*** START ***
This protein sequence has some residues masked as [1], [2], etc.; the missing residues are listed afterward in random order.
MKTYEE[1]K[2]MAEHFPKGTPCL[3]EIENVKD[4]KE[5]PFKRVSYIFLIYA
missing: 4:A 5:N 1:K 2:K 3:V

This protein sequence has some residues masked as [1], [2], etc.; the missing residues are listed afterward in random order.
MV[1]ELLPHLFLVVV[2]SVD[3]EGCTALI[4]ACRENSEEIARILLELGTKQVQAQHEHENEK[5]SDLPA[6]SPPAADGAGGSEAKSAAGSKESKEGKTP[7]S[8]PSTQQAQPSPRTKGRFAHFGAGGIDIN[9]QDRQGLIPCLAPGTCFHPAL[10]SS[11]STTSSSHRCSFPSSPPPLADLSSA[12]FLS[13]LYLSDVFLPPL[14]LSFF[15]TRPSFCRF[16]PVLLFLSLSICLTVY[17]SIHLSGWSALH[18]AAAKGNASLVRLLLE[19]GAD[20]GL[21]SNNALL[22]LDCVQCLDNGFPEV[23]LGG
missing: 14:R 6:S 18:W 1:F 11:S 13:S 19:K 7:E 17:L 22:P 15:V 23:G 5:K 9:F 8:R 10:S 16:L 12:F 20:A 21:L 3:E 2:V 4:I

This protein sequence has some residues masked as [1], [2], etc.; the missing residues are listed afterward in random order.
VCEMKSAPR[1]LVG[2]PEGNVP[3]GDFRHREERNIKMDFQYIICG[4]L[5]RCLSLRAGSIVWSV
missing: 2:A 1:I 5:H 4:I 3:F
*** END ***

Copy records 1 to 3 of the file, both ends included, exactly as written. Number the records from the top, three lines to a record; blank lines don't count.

This protein sequence has some residues masked as [1], [2], etc.; the missing residues are listed afterward in random order.
MKTYEE[1]K[2]MAEHFPKGTPCL[3]EIENVKD[4]KE[5]PFKRVSYIFLIYA
missing: 4:A 5:N 1:K 2:K 3:V

This protein sequence has some residues masked as [1], [2], etc.; the missing residues are listed afterward in random order.
MV[1]ELLPHLFLVVV[2]SVD[3]EGCTALI[4]ACRENSEEIARILLELGTKQVQAQHEHENEK[5]SDLPA[6]SPPAADGAGGSEAKSAAGSKESKEGKTP[7]S[8]PSTQQAQPSPRTKGRFAHFGAGGIDIN[9]QDRQGLIPCLAPGTCFHPAL[10]SS[11]STTSSSHRCSFPSSPPPLADLSSA[12]FLS[13]LYLSDVFLPPL[14]LSFF[15]TRPSFCRF[16]PVLLFLSLSICLTVY[17]SIHLSGWSALH[18]AAAKGNASLVRLLLE[19]GAD[20]GL[21]SNNALL[22]LDCVQCLDNGFPEV[23]LGG
missing: 14:R 6:S 18:W 1:F 11:S 13:S 19:K 7:E 17:L 22:P 15:V 23:G 5:K 9:F 8:R 10:S 16:L 12:F 20:A 21:L 3:E 2:V 4:I

This protein sequence has some residues masked as [1], [2], etc.; the missing residues are listed afterward in random order.
VCEMKSAPR[1]LVG[2]PEGNVP[3]GDFRHREERNIKMDFQYIICG[4]L[5]RCLSLRAGSIVWSV
missing: 2:A 1:I 5:H 4:I 3:F